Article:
The understanding that one’s creation has the ability to be interpreted in a plethora of ways ultimately allows for the employment of intended ambiguity during the development of the final product.
The New Yorker, a popular weekly magazine, has displayed an extensive understanding of semiotics from their very inception in 1925. The outlet’s first issue featured an illustration of a monocled, Regency dandy (known as Eustace Tilley, and reused on subsequent anniversary issues) observing a butterfly. The magazine utilised these contrasting figures providing the opportunity for differing responses to arise; “Is the man with the monocle being offered as an image of the New Yorker reader, a cultivated observer of life’s small beauties, or is he being ridiculed as a foppish anachronism?” (Louis Menand).
Christopher Niemann, has been creating noticeable artistic work since 1998, accumulating over 20 cover credits for the esteemed New Yorker. Niemann’s cover artwork for the March 16, 2016 ‘Innovation’ issue titled ‘On the Go’, is a contemporary example of semiotics in play.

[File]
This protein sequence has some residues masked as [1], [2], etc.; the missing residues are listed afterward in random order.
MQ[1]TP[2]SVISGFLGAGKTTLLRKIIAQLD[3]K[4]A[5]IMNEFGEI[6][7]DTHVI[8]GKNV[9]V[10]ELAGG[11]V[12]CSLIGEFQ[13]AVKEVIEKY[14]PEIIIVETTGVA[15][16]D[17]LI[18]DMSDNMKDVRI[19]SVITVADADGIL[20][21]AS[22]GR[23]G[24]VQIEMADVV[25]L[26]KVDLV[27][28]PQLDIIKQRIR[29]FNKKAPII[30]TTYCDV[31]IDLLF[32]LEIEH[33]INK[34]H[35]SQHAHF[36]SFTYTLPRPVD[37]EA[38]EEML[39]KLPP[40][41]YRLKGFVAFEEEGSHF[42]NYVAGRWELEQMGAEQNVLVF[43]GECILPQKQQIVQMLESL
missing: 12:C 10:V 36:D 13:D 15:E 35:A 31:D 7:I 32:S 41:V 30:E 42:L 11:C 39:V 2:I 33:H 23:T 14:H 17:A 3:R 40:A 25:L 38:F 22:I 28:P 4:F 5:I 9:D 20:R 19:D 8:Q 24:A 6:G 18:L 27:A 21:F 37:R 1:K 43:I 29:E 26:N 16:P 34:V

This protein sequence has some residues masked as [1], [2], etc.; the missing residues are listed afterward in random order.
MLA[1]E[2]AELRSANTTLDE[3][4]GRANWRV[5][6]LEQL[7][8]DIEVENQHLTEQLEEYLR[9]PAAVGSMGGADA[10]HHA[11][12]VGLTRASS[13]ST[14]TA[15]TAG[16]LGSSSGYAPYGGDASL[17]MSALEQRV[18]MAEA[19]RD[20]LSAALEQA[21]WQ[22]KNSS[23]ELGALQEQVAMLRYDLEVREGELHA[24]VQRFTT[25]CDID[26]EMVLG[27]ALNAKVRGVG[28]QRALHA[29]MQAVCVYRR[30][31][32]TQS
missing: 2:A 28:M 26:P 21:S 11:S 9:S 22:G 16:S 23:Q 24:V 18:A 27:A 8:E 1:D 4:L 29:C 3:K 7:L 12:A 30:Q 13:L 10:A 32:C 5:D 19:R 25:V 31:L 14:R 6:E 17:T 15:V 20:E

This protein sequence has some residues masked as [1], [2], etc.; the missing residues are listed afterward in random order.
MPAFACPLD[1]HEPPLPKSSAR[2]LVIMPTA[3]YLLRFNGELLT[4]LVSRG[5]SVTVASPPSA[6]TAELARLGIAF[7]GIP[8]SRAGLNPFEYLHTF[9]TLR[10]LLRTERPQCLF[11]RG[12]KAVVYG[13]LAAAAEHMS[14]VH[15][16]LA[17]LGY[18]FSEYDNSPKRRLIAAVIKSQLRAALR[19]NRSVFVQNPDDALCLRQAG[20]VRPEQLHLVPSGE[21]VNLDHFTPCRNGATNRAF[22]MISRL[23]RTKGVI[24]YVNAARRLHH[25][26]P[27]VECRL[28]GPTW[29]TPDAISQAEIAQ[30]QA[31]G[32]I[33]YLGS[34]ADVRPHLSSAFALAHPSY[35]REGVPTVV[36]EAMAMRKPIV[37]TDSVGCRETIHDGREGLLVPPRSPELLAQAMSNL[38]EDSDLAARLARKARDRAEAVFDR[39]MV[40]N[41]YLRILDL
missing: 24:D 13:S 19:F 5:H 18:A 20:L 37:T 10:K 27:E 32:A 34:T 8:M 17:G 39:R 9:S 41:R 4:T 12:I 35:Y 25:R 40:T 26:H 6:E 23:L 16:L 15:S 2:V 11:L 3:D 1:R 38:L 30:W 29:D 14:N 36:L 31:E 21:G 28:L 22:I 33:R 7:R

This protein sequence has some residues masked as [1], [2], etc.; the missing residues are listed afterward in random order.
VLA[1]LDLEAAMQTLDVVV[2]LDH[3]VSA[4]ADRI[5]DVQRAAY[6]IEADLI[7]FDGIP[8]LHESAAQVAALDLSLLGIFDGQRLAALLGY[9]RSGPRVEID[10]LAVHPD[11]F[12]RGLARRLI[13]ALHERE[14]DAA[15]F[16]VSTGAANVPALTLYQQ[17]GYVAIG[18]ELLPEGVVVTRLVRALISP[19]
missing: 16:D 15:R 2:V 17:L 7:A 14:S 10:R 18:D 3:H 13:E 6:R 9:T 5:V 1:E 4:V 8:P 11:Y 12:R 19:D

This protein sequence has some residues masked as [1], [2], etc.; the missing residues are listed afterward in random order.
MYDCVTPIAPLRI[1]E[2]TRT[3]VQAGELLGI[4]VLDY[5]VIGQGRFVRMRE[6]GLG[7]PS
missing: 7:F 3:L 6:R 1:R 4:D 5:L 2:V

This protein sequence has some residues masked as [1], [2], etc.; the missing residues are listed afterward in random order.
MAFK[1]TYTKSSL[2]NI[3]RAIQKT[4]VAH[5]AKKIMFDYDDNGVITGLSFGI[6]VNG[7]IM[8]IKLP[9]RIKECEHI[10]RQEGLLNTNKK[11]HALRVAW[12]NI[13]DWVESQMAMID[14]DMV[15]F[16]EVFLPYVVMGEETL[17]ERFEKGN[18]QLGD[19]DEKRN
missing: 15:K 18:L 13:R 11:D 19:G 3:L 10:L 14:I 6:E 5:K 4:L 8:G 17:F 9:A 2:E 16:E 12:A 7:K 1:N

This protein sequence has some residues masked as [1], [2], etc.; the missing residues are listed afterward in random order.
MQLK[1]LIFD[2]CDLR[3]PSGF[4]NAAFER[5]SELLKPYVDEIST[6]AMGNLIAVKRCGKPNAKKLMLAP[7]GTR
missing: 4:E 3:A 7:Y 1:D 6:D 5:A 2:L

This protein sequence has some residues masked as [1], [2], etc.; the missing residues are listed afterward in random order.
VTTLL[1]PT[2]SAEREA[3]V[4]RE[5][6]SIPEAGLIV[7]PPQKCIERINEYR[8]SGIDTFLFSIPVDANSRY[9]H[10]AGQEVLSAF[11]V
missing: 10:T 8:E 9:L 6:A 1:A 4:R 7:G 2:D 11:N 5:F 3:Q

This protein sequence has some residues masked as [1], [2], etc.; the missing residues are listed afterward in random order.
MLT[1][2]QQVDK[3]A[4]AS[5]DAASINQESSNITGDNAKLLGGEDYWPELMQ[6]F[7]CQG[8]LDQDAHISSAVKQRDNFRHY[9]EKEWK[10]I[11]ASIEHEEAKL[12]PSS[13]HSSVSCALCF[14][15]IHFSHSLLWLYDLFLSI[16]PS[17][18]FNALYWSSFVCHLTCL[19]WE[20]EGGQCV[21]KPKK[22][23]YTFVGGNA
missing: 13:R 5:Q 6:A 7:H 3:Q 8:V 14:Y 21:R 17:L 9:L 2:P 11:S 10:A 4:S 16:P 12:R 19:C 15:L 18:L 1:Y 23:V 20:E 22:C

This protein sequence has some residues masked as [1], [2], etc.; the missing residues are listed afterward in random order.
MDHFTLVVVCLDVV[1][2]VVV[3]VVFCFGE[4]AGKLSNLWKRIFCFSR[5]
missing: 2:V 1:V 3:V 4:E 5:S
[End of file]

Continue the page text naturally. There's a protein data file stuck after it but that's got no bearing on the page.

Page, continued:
Through a combination of denoting signifiers, the covers work collectively to convey a general idea, however, they are open to interpretation – this was something that Niemann was very aware of. The front cover features the representation of a female as she enters a subway carriage, as well as other passengers already seated. The reverse image shows the same scenario, however from a differing angle. By using both covers, as well as a virtual reality component – an homage to the concept of innovation, Niemann conveys a variety of ideas.
“The closing [subway] doors are a flat surface that separates two worlds, and so are the covers of a magazine – separating before you read it and after you read it, what you know and don’t know, how your views change” (Christopher Niemann).
This complex idea is one that the average responder may dismiss, however, those with a more advanced framework of knowledge will be aware of Niemann’s intentions.
Personally, I can’t help but refer said intentions to Marshall McLuhan’s “The Medium is the Message“, through which, the content of the covers – the subway, woman, etc., although appertaining to New York itself, as well as the idea of transport based innovation, mean little. It is more so the medium that presents these ideas – the magazine and VR world, that conveys Niemann’s intentions.
After all, isn’t the attained knowledge between the start and end of a magazine an innovation in itself?